Narcissist's Charm and Charisma

Narcissist's Charm and Charisma

Reading Narcissist's Charm and Charisma 5 minutes Next What is a Narcissist?

My therapist once told me that narcissists can charm the pants off a rattlesnake.

I think this is an understatement. My narcissist was very charming, and he knew it. Often, he would brag behind closed doors about how he was charming, and I was like “a bull in a China shop.” He wasn’t wrong. He took great pleasure in always reminding me how awkward I was compared to him.

If truth be told, his charm was largely what drew me to him in the first place. I started to attend my church in February 2017, at the request of Fanny, a former friend and, now, one of my narcissist’s most lethal flying monkeys. My narcissist was the President of the church, and would often get up to preach or tell lengthy stories based on his alleged values, morals, and principles. One Sunday, he told a riveting tale about growing up on a small farm in the panhandle of Texas and how the whole community came together to help one another at his urging. In hindsight, I think he might have watched one Little House on the Prairie too many and took on the persona of Pa (aka Charles Ingalls).

Narcissists have 'savior complexes,' and this is just one of many examples of it manifesting in my narcissist.

I have since visited, twice, his “small town community” that consists of his parents’ homestead, a “town” 20 minutes away with two houses, a defunct church, and an ambulance that you have to drive YOURSELF to the nearest hospital which is some 60 minutes away. I saw nothing reflecting the quaint community he bragged about bringing together in some of his sermons; in fact, there was no community, and his parents seemed to be on less-than-ideal terms with anyone within a 60-mile radius. His mother got great joy out of berating two female homesteaders who lived 30 minutes away, suggesting that she was on to their wily ways as evidenced by their short haircuts and manly style of dress. But the congregation back in my hometown some 1500 miles away sat in awe as my narcissist regaled us with tales of perseverance and community spirit made possible by him.

He would also often get up in front of the Church to talk about his selfless service in the Peace Corps.

To hear him talk, you would have assumed that the entire African Caribbean village he lounged about in, drinking beer and sucking resources from for two years, was without water until he came along and saved the day. The White Savior! I have my own issues with the Peace Corps (the institution and not the overwhelming majority of people who serve/served in the Peace Corps who seem like really kind people for the most part who want to make a difference). I view it as a soft-power, sneaky tactic to promote imperialism and justify colonialism. I lean towards pacifism myself, but, as an Army veteran, I see the Peace Corps as a tool to promote Western colonialism just as much as military intervention – but at least with the US Army we do it genuinely with our guns showing not hiding behind some alleged desire to ‘help.’  I think this metaphor perfectly reflects the difference between my narcissist and me. I am raw and real and awkward and clumsy. I come out with my lone gun showing.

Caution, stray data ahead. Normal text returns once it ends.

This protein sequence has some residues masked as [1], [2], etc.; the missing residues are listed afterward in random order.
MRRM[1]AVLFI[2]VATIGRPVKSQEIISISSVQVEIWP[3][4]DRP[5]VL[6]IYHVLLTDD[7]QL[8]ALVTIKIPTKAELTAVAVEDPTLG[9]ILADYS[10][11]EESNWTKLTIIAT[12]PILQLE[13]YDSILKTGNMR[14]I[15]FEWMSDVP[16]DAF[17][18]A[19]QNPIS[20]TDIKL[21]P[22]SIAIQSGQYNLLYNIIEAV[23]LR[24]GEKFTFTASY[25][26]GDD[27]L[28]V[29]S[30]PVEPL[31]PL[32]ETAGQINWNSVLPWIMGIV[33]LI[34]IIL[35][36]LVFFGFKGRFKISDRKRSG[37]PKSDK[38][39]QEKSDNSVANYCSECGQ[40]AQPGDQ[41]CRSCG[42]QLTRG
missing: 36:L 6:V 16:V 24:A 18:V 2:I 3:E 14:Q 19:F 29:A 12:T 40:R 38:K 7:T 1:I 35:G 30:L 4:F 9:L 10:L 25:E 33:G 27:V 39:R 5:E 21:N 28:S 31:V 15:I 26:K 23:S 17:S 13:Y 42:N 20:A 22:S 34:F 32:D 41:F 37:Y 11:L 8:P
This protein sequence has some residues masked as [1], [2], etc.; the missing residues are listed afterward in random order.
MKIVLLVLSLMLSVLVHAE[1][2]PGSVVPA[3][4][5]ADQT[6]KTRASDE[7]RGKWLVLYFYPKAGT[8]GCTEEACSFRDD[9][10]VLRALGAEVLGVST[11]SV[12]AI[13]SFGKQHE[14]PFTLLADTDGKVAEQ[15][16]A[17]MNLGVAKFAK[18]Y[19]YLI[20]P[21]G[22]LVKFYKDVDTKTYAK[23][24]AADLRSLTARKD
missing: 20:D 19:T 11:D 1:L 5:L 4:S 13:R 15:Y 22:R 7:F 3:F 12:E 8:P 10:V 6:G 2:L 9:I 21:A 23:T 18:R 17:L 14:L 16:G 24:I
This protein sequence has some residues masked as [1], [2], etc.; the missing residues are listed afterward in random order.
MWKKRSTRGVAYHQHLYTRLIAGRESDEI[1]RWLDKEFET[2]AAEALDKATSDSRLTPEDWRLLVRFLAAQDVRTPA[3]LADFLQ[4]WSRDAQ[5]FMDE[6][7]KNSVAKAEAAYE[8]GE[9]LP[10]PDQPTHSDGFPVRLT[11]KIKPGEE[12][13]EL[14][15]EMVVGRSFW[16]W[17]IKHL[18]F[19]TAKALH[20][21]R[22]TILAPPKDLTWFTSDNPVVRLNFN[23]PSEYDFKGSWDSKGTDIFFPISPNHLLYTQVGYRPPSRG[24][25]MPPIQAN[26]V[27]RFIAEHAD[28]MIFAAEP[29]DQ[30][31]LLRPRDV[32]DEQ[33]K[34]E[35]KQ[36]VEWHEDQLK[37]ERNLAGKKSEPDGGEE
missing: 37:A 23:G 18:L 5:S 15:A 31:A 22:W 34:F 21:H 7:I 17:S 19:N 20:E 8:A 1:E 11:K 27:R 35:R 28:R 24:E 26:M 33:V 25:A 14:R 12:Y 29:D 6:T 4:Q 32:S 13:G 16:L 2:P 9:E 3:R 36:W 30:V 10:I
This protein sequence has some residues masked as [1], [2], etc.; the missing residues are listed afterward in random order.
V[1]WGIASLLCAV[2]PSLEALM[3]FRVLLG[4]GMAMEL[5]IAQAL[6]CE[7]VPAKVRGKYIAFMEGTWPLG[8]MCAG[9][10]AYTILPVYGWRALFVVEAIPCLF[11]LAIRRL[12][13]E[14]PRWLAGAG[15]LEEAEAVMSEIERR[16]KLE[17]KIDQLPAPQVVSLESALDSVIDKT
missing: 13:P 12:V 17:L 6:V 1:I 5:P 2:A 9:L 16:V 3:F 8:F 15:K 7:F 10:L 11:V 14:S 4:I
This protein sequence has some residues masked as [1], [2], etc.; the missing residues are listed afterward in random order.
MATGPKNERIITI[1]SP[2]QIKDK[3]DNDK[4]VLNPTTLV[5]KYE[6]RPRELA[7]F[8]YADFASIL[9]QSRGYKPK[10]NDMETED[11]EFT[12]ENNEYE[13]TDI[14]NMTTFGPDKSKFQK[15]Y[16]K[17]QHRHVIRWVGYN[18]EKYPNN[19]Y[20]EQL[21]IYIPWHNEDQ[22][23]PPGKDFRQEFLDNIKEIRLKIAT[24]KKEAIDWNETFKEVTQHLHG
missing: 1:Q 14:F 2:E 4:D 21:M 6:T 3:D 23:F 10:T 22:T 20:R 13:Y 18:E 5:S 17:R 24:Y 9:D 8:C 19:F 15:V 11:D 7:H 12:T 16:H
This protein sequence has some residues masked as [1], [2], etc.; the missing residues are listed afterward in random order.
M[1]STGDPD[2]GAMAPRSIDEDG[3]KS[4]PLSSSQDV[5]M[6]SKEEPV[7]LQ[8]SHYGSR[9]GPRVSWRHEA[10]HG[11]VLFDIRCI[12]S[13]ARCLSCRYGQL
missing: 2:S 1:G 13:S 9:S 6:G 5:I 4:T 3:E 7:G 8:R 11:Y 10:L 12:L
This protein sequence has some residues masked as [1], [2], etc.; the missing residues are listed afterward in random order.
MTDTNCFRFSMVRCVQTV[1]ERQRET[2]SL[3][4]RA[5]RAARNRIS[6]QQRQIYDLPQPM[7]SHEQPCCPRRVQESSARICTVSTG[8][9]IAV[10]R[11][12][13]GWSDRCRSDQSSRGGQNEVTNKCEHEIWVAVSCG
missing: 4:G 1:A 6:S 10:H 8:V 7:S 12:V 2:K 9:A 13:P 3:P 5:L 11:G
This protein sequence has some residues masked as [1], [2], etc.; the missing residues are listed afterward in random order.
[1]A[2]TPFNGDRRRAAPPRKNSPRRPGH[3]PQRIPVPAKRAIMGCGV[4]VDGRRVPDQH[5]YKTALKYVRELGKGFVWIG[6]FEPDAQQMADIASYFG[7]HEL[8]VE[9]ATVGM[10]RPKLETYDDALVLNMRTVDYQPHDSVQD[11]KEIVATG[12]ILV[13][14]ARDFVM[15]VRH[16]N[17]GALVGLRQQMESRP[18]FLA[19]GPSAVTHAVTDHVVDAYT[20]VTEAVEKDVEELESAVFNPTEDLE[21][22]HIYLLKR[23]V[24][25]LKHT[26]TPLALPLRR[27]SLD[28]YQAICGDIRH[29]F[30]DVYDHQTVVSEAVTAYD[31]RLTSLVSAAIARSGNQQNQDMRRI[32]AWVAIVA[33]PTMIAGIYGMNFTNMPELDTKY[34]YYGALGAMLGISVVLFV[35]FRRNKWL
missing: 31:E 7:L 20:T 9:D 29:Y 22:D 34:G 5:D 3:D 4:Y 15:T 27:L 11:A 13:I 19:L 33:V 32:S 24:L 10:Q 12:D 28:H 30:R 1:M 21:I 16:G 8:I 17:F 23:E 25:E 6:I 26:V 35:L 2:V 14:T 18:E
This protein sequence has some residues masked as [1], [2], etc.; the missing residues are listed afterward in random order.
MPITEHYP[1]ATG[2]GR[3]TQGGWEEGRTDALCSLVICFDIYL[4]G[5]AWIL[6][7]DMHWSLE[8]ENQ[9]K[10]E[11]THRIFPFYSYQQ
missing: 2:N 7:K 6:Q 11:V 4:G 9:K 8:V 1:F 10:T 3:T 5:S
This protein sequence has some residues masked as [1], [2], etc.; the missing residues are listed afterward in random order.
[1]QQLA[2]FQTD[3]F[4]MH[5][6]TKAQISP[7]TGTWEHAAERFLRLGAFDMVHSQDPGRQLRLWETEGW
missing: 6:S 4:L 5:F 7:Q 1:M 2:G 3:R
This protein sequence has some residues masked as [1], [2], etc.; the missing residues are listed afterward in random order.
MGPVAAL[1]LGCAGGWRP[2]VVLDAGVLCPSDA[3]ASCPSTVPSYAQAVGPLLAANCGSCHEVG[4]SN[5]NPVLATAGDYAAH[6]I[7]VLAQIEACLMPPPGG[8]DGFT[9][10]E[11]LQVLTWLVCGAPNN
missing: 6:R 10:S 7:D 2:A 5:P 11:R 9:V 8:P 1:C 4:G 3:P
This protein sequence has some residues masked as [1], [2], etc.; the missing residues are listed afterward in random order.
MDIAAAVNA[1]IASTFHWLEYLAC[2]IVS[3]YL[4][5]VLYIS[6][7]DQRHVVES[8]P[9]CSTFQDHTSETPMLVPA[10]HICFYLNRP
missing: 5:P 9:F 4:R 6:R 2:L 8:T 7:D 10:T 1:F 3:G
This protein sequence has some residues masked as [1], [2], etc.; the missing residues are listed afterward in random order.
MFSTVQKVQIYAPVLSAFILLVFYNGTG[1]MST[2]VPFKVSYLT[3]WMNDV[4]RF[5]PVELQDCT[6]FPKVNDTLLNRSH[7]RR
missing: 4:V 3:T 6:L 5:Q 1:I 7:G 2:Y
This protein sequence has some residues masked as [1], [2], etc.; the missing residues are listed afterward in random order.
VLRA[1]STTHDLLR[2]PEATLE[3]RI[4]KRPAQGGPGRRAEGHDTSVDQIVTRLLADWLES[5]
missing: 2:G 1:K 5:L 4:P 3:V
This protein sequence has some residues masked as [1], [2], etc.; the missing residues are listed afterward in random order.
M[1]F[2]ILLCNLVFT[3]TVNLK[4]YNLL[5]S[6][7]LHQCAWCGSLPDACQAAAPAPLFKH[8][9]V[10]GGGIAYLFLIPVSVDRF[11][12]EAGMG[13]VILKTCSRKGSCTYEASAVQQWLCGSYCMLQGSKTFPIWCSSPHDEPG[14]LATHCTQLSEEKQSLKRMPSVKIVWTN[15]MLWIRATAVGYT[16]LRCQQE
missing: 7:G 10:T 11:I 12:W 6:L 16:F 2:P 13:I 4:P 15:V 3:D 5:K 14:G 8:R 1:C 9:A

He is crafty and nefarious and charming and bombastic. He hides his arsenal of weapons behind his smirk.

As time went on, I began to ask my narcissist more questions about his two years in the Peace Corps, and, from what I could gather, his ex-wife did all the heavy manual labor while he sat around and drank beer on taxpayer money, only to come home and act like the hero who saved the destitute Black people of the Caribbean.

My narcissist was, generally speaking, only cruel to the people closest to him (his kids, my kids, and me), and his “friends” were largely flying monkeys or lower-level narcissists. In normal relationships, you’re more loving and affectionate to the people closest to you. However, since narcissistic brains seem to be wired differently, they’re cruel and callous to the people in the home and really kind and respectful to people outside of the home at the surface level. Every once in a while my narcissist would let the mask slip, particularly around people who did not net him any advantage. I once saw him aggressively tell off an older lady at church when he was worried that his first wife's, Prissy, job might get cut and that would negatively impact his child support obligations. 

As this blog goes on, I will talk more in-depth about how charming and charismatic my narcissist was (and how he knew it and used it to his advantage), but I think this is enough to give you an idea of the type of person he is and, by contrast, the type of person I am. Our two, unique personality styles were largely the reason why he was able to recruit his flying monkeys, along with mismatched power dynamics in the church.

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